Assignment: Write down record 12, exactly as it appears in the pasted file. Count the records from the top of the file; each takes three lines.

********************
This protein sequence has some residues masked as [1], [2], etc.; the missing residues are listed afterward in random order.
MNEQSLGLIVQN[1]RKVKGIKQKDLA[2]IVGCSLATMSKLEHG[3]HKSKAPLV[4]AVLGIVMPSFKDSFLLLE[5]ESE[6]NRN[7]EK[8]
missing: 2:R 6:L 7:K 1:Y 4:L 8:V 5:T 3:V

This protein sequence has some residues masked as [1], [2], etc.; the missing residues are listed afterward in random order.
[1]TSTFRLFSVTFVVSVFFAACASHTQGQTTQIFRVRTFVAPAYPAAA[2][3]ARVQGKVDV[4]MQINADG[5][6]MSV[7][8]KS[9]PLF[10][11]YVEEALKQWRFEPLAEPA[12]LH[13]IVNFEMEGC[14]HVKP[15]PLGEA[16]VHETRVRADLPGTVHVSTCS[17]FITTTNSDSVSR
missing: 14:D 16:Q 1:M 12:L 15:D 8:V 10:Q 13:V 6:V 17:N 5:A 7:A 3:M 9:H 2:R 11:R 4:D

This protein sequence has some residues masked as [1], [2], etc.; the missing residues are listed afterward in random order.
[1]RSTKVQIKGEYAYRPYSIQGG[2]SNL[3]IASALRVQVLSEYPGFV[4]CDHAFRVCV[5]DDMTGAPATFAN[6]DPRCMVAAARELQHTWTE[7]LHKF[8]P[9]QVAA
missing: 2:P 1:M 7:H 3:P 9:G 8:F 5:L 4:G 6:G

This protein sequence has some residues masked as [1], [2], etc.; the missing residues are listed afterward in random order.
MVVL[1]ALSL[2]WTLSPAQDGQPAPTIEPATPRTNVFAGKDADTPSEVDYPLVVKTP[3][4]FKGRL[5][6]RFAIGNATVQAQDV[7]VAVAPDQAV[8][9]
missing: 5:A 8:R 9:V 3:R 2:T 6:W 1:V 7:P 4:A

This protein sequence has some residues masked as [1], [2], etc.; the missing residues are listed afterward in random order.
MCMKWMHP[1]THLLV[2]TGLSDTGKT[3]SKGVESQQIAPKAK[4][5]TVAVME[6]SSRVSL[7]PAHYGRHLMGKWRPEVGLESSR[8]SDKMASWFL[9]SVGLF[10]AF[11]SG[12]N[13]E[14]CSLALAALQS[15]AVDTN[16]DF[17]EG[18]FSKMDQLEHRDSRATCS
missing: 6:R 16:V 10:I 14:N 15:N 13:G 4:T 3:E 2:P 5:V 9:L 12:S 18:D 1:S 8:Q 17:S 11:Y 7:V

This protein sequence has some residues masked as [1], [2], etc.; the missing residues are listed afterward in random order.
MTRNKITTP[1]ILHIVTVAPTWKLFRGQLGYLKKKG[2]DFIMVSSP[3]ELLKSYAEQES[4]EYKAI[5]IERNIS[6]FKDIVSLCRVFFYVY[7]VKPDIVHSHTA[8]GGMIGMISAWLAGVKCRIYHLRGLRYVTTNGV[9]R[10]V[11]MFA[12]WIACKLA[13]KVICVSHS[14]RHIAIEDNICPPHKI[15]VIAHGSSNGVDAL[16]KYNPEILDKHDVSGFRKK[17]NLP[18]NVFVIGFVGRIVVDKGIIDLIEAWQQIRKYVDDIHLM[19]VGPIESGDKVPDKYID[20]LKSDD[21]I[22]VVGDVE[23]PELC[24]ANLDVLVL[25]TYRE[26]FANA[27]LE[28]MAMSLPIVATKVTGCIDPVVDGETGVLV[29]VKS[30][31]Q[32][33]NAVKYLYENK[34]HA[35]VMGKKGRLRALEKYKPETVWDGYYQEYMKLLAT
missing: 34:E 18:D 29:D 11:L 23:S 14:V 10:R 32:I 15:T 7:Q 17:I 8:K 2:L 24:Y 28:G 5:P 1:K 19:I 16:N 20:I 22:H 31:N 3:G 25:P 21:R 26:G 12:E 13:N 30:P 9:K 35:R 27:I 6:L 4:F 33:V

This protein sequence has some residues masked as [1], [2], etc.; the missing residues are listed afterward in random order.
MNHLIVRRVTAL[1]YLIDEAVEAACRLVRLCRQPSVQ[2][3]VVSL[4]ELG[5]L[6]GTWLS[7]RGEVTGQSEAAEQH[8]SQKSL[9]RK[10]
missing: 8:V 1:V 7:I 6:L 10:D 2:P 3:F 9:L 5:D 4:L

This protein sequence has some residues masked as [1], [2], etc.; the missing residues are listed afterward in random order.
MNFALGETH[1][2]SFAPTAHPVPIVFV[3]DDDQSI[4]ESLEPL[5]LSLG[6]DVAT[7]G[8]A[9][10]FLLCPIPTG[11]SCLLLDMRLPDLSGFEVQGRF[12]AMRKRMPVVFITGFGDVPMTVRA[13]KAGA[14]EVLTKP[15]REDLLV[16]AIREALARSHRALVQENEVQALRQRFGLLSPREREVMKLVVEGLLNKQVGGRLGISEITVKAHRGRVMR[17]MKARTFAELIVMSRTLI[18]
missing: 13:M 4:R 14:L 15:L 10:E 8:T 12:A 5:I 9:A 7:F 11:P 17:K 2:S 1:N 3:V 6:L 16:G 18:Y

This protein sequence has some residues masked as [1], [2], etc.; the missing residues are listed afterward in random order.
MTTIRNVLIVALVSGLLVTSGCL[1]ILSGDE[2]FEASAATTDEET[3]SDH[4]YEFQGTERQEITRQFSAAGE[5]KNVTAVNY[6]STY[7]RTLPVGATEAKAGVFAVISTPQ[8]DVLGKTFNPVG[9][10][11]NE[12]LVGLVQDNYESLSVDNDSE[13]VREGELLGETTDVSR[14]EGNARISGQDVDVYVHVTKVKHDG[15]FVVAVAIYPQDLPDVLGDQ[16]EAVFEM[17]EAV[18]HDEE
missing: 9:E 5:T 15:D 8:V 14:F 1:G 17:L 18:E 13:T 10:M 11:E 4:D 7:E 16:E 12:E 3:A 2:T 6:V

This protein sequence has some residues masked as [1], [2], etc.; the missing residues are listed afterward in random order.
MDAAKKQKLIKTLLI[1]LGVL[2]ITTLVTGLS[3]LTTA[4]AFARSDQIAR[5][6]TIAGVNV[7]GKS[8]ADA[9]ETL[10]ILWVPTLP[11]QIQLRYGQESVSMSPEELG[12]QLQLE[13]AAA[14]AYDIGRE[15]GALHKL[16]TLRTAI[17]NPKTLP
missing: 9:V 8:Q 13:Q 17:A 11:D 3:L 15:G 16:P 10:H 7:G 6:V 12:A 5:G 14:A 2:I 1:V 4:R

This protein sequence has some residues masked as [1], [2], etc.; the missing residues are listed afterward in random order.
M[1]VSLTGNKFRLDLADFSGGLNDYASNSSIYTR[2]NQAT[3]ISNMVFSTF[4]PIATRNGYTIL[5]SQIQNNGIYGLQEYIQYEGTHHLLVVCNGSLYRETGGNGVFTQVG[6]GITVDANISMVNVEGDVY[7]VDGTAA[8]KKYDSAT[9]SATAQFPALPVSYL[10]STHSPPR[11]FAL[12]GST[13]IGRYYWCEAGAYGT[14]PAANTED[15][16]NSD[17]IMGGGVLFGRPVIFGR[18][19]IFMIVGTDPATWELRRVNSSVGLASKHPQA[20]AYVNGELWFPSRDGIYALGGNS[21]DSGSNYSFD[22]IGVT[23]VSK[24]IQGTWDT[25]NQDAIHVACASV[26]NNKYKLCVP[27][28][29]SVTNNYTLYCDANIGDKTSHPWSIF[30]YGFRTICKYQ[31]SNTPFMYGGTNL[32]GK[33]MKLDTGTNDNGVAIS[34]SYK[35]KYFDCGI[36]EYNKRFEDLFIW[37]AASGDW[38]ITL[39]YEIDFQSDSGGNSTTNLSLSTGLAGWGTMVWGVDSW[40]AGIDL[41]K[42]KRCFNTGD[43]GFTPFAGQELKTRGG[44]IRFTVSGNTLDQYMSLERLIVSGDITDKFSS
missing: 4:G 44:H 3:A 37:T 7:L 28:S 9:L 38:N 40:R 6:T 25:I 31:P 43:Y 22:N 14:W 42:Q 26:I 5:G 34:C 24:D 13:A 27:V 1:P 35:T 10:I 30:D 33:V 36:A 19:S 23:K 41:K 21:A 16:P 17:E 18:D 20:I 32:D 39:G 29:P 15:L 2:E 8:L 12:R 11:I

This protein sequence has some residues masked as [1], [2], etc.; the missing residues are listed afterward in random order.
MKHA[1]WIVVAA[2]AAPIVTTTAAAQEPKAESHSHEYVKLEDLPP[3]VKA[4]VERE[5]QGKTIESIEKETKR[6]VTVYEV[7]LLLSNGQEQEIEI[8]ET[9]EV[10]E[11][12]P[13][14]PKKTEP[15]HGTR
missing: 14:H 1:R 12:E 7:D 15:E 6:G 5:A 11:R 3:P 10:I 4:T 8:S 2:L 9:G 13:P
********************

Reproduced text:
This protein sequence has some residues masked as [1], [2], etc.; the missing residues are listed afterward in random order.
MKHA[1]WIVVAA[2]AAPIVTTTAAAQEPKAESHSHEYVKLEDLPP[3]VKA[4]VERE[5]QGKTIESIEKETKR[6]VTVYEV[7]LLLSNGQEQEIEI[8]ET[9]EV[10]E[11][12]P[13][14]PKKTEP[15]HGTR
missing: 14:H 1:R 12:E 7:D 15:E 6:G 5:A 11:R 3:P 10:I 4:T 8:S 2:L 9:G 13:P